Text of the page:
TASTy files contain the full typed tree of a class including source positions and documentation. This is ideal for tools that analyze or extract semantic information from the code.
To avoid the hassle of working directly with the TASTy file we provide the
Inspector which loads the contents and exposes it through the TASTy reflect API.
We also showcase TASTyViz, a visualiser for tasty, useful for debugging and checking your understanding of TASTy
TASTyViz is a tool to inspect TASTy files visually. At the time of writing, it is still in the early stages of developement, therefore you can expect missing functionality and less-than-ideal user experience, but it could still prove useful when debugging. You can check it out here.
Inspector is a tool which provides API access to TASTy.
You can add the depency to your sbt build like so:
libraryDependencies += "org.scala-lang" %% "scala3-tasty-inspector" % scalaVersion.value
To inspect the trees of a TASTy file a consumer can be defined in the following way.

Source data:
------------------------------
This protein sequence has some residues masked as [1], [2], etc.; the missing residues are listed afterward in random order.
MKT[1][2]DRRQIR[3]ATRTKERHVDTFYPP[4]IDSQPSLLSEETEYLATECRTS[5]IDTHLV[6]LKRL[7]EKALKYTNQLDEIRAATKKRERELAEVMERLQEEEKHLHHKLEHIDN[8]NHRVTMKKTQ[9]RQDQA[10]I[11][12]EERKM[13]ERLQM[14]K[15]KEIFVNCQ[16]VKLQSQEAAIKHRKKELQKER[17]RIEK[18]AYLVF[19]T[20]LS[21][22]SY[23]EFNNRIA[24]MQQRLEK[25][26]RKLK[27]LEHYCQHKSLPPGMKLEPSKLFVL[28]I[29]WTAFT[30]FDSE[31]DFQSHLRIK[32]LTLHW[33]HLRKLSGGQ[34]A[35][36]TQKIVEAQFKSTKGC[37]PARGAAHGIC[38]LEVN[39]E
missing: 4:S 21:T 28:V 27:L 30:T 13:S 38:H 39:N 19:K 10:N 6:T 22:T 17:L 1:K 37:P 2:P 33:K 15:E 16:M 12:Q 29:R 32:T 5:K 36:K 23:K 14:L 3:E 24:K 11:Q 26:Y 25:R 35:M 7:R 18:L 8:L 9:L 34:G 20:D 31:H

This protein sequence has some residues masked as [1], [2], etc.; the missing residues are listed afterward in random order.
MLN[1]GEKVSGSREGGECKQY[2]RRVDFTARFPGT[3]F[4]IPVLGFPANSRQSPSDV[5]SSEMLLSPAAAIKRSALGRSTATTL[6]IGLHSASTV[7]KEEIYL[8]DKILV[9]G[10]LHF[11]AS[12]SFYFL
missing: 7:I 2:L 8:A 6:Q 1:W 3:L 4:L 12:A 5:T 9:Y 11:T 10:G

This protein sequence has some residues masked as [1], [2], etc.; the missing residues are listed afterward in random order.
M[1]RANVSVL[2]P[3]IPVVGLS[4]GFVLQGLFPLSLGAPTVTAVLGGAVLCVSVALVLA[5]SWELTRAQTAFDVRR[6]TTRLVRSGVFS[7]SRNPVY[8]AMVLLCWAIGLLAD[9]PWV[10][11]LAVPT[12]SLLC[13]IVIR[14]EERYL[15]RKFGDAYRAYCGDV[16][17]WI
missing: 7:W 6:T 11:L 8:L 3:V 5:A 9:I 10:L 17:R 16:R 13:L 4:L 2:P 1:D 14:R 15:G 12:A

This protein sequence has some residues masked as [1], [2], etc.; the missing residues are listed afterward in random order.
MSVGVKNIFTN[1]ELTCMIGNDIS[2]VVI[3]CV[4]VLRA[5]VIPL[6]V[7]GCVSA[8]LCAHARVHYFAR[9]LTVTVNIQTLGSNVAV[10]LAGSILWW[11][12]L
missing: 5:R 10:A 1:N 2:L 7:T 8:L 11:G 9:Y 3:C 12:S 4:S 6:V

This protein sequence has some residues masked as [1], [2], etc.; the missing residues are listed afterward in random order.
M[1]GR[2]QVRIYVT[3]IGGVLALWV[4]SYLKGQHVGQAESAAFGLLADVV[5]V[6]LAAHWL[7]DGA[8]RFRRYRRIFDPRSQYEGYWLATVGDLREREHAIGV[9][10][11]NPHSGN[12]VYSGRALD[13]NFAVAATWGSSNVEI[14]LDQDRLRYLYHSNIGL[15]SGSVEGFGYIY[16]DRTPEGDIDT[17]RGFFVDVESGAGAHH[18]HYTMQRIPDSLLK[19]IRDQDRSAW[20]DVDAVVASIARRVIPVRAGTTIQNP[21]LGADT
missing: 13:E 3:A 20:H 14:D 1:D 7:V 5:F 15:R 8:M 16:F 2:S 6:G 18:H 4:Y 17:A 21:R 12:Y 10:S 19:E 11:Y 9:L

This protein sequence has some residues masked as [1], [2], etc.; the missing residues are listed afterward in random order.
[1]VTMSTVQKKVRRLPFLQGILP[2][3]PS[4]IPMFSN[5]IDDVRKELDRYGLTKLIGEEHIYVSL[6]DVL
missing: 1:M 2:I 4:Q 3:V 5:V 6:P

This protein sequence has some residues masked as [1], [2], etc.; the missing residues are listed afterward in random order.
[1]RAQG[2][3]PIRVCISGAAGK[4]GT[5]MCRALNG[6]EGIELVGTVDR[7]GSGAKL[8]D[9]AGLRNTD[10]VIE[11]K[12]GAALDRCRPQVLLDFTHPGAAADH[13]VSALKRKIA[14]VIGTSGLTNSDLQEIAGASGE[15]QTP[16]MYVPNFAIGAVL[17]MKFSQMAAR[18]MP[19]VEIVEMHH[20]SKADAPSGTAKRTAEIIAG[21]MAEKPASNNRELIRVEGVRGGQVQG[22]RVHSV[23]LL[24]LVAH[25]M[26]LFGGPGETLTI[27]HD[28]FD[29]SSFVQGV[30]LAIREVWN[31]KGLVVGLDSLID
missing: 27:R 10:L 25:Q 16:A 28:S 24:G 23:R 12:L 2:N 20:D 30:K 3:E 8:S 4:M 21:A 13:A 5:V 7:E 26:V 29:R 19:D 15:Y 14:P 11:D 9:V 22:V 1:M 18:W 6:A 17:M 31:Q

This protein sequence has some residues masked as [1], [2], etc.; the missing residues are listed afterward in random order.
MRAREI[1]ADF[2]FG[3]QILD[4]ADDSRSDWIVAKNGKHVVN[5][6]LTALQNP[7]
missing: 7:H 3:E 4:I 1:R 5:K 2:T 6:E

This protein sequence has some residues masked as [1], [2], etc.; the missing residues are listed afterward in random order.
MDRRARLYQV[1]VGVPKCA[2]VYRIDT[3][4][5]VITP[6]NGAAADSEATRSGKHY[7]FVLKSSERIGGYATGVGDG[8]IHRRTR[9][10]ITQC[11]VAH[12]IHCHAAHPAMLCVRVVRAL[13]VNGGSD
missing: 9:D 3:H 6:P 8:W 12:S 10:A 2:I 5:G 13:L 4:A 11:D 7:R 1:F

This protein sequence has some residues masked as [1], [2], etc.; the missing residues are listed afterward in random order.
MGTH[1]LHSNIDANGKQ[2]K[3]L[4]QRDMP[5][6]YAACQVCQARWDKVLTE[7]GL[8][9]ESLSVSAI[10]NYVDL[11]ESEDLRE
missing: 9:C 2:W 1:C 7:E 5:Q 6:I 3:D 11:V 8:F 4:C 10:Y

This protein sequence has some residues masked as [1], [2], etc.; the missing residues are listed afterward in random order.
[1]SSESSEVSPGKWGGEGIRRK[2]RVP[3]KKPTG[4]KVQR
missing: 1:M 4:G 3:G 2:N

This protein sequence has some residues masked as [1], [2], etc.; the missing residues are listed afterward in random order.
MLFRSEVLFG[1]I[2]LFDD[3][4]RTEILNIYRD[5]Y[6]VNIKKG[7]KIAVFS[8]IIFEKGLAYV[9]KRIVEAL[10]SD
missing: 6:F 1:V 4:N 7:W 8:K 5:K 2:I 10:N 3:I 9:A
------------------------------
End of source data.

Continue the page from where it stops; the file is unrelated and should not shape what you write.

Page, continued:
import scala.quoted.* import scala.tasty.inspector.* class MyInspector extends Inspector: def inspect(using Quotes)(tastys: List[Tasty[quotes.type]]): Unit = import quotes.reflect.* for tasty <- tastys do val tree = tasty.ast // Do something with the tree
Then the consumer can be instantiated with the following code to get the tree of the
object Test: def main(args: Array[String]): Unit = val tastyFiles = List("foo/Bar.tasty") TastyInspector.inspectTastyFiles(tastyFiles)(new MyInspector)
Note that if we need to run the main (in the example below defined in an object called
Test) after compilation we need to make the compiler available to the runtime:
scalac -d out Test.scala scala -with-compiler -classpath out Test
Using sbt version
sbt new scala/scala3-tasty-inspector.g8
in the folder where you want to clone the template.